The typical SpaceX payload might include a communications satellite, some ISS supplies, even the occasional spy network. But later this year, the aerospace company will embark on something quite a bit more endearing: a Falcon 9 rocket will carry the cremated remains of beloved family members into space.
Elysium Space will be providing the unusual service on its Elysium Star II memorial spacecraft, which is set to blast off from SpaceX’s launch facility at Vandenberg Air Force Base in California, the startup announced this week. For $2,490, families can reserve a spot within a CubeSat that will carry 300 boxes of ashes in a sun synchronous orbit around Earth—about 100 parties have already signed up. The sun synchronous orbit will ensure the spacecraft passes over every location on Earth during its two year journey. Unlike most SpaceX missions, the customers are not billionaires or corporations, they’re ordinary people—military veterans, space enthusiasts and more, according to Elysium.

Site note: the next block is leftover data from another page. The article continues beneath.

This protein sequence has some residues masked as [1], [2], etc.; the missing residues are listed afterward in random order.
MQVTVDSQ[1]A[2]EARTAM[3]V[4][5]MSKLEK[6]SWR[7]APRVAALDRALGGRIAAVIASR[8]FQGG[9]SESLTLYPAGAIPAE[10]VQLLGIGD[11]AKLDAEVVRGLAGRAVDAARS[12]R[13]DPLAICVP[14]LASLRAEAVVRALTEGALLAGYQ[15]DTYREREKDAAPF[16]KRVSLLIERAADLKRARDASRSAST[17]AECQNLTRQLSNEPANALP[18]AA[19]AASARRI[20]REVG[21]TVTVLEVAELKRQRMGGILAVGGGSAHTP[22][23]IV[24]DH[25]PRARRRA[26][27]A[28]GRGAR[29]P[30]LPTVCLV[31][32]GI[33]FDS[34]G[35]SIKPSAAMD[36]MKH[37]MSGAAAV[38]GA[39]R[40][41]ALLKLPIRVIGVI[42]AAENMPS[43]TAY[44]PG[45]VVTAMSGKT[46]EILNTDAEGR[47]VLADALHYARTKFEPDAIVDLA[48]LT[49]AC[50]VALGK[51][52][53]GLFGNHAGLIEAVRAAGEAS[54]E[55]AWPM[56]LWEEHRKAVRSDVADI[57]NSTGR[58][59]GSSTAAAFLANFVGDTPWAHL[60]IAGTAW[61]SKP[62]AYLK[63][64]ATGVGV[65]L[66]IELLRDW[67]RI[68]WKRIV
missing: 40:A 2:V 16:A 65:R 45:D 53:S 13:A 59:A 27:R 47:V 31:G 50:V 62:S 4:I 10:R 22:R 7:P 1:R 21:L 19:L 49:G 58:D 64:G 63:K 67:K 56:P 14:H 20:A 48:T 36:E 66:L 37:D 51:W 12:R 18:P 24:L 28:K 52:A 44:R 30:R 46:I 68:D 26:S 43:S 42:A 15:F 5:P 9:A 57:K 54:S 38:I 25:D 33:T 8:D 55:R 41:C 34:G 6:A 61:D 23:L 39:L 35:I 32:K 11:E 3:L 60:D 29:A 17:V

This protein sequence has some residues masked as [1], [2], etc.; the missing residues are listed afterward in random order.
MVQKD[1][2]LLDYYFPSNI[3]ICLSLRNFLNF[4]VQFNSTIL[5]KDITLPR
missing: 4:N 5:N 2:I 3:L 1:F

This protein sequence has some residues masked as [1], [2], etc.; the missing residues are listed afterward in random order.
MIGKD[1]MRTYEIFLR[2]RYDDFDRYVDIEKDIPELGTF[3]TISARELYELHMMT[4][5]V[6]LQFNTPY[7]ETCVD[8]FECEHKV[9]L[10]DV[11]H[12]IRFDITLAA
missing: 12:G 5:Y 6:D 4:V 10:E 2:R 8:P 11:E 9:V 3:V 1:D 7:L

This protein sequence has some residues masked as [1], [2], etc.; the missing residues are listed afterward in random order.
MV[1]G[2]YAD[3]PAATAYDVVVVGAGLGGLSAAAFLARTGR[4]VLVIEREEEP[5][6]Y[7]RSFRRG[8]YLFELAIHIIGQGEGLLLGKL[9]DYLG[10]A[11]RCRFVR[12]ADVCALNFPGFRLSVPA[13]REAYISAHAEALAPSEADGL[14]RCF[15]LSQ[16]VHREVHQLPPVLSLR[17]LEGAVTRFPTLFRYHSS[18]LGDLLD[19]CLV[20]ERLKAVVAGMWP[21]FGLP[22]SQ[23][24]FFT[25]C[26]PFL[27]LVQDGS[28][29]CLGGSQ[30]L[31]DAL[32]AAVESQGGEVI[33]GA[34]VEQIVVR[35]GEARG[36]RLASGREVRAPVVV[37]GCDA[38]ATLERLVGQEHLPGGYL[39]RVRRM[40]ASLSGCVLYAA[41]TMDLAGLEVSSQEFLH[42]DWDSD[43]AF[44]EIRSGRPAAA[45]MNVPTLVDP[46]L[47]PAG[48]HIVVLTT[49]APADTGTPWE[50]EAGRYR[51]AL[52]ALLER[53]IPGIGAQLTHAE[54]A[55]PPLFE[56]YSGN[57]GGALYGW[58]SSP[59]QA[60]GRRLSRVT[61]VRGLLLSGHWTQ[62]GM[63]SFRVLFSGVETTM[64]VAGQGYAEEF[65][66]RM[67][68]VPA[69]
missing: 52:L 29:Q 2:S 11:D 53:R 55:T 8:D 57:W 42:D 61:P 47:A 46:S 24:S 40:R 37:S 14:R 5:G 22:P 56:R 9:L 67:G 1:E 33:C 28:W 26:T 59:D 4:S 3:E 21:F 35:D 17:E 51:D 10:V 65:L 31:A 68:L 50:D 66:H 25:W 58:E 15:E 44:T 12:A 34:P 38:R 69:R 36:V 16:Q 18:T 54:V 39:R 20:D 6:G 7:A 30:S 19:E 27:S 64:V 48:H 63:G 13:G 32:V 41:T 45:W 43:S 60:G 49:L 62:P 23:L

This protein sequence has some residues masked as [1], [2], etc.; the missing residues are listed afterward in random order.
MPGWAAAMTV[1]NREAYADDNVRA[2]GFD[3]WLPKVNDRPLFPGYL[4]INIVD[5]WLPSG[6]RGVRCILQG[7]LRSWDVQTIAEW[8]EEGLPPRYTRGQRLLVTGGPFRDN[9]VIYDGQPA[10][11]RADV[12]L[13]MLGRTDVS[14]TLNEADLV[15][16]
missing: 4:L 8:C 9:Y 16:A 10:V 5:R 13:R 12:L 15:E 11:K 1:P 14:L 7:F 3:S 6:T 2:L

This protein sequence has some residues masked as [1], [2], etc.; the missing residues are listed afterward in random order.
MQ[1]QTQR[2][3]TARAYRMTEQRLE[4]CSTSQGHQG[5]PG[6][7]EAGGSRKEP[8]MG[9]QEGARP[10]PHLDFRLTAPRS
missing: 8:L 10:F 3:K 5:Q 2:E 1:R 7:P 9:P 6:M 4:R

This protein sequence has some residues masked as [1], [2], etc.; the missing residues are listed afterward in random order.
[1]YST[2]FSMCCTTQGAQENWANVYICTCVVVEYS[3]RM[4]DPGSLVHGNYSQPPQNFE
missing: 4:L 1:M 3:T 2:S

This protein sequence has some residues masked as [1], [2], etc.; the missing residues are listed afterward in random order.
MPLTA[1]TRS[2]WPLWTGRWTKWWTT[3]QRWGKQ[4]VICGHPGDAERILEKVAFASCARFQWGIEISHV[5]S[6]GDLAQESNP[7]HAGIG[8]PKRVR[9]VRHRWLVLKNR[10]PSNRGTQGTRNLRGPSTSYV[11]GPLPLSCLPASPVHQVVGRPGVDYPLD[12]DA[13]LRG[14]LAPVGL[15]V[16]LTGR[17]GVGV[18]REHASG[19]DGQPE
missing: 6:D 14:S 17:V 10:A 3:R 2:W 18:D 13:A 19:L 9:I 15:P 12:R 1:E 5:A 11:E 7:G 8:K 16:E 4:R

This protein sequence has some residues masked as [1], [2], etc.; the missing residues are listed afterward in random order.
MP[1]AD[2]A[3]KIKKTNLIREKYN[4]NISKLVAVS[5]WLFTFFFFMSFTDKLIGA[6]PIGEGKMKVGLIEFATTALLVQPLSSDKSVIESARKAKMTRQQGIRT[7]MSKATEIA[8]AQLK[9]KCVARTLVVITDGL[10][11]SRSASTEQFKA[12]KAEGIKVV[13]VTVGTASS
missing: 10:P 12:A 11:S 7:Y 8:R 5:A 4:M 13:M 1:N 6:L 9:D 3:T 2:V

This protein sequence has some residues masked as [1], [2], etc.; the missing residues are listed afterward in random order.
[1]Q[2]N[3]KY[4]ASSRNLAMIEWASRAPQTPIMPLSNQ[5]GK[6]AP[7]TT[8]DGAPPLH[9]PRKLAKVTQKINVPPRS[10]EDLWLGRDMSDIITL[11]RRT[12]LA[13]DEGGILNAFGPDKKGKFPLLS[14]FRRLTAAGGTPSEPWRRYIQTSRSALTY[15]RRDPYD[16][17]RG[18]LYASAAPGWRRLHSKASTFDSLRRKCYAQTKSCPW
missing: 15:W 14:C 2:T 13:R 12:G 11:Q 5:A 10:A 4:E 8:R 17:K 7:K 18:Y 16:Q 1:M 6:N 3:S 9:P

The concept of space burials is not new. Celestis Memorial Spaceflights, which was founded in 1994, sends cremated remains into deep space, lunar orbit or the lunar surface—starting at $12,500, of course. Many celebrities have had their ashes sent in space, including Star Trek creator Gene Roddenberry and sixties counterculture icon Timothy Leary.
With Elysium, not only can more ordinary families give their loved ones a cosmic memorial, folks can follow the satellite’s whereabouts via a mobile app. After two years, the company’s CubeSat will re-enter Earth’s atmosphere as a “shooting star” that customers can watch. If all goes according to plan, it should make for a pretty poetic tribute.
“It gives an opportunity to remember a loved one by watching the night sky,” Elysium Founder Thomas Civeit told Gizmodo. “The same way you can watch a beautiful landscape, people like to watch the stars...it’s a connective experience to remember someone in the context of the night.”